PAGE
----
Sea Turtles on Guatemala's Pacific coast
Several of the world’s sea turtle species frequent Guatemala’s Pacific waters; the olive ridley (Lepidochelys olivacea), leatherback (Dermochelys coriacea), eastern Pacific green (Chelonia mydas) and hawksbill (Eretmochelys imbricata) (Higginson, 1989). Of these species, only the olive ridley (local name “parlama”) and a rapidly declining population of leatherback turtles nest on Guatemala’s Pacific coast (Project Parlama, 2006).
Egg harvesting poses the greatest immediate threat to nesting turtles, local poachers intercept almost 100% of eggs laid, and some 2 million eggs are removed annually and sold (Project Parlama, 2006).
The combination of the traditional popularity of turtle eggs as a luxury food item and the high price that can easily be found for egg sales, makes it very difficult to ban egg collecting (as is generally sought by international conservation law) as egg sales are important to the local coastal economy (Project Parlama, 2006).
Egg sales in Guatemala generate a total retail value of $3,215,530 (Handy, 2006).
The Donation System
In 1979 Guatemala ratified the Convention on International Trade in Endangered Species (CITES), which protects all species of sea turtles from international trade or commerce (Higginson, 1989).
However, a quasi-legal situation has evolved within the country, using a voluntary egg donation system where egg collectors are asked to donate 12-20% of each nest to a local hatchery (Handy, 2006), allowing the trade of sea turtle eggs. Eggs are smuggled illegally into Guatemala from other countries, such as Mexico or Nicaragua, where poaching and trading sea turtle eggs is illegal, and once safely in the markets of Guatemala, there is no way of knowing where the eggs came from (Peterson, personal communication 2006). This is hindering conservation efforts within neighbouring countries as there continues to be an incentive for poachers despite the high risks and difficulties involved (personal communication with FUNDACIóN COCIBOLCA, Nicaragua, 2007).
Only towards the end of 2006 were regulations tightened on the trade and consumption of leatherback turtle eggs, due to their severely endangered status. A new national law in the Diario de Centro America numero 28, 5/10/2006, of Consejo Nacional de Areas Protegidas (CONAP) del gobierno de Guatemala prohibits the collection and exploitation of leatherback eggs between the 15th October 2006 until the 15th April 2007. Perpetrators face fines of up to 2.7 thousand US dollars and 5 to 10 years imprisonment (CONAP, 2007).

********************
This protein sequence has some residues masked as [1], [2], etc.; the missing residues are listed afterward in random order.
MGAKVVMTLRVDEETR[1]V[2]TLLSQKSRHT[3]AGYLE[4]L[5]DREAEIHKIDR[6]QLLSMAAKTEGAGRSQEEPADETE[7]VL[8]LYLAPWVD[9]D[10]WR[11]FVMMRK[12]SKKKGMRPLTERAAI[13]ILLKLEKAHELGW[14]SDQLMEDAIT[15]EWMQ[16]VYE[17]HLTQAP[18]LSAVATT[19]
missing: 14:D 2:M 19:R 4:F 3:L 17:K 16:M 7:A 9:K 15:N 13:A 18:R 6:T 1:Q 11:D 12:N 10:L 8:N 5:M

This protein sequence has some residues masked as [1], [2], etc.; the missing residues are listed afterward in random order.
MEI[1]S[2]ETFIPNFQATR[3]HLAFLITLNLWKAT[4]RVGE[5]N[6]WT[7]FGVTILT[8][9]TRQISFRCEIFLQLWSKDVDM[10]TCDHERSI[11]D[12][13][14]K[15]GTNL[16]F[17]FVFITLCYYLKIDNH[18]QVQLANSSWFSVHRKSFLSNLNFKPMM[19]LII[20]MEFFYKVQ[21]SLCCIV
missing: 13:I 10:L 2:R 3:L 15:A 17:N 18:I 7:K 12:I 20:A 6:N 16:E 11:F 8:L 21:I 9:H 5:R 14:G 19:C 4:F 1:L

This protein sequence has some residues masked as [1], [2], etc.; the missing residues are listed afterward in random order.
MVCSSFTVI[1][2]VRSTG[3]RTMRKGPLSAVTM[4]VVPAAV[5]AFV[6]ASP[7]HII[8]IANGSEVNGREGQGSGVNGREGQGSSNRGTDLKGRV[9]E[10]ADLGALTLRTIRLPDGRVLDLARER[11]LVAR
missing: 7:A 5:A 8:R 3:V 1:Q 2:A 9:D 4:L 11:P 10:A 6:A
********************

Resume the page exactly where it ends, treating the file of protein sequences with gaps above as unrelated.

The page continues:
Despite the ethical debate as to whether or not it is morally defensible to permit the contuning harvest of endangered sea turtles eggs, the reality of Guatemala's current economic and political situation definitely highlights the virtues of having an egg donation system. Even when egg poaching was illegal, it still continued due to the lack of government funds available to police sea turtle nesting beaches. The geography of Guatemala's Pacific coast also makes this endeveor virtually impossible- some 250km of continuous coastline...where do police patrols begin and where do they end? How do you catch every poacher on 250km of beach?
The donation system ensures an above average hatching success rate....more baby turtles make it to the sea every year thanks to the 20 something sea turtle hatcheries stretching Guatemala's coast than if turtles were left to do it themselves in the wild.
Table 1: Sea turtle egg totals for Project Parlama hatcheries 2006
Hatcheries are also the perfect settings to conduct scientific research on an under studied sea turtle population and carry out environmental education programmes within the coastal communities. The donation system has its flaws, but it is an effective conservation tool that makes good use of the resources that are available. It is a great example of grass roots conservation in action.
To see the full article:
Brittain, et al. 2007. "Project Parlama- Sea turtle conservation on Guatemala's Pacific coast". In: TESTUDO, 6:4, 43-52.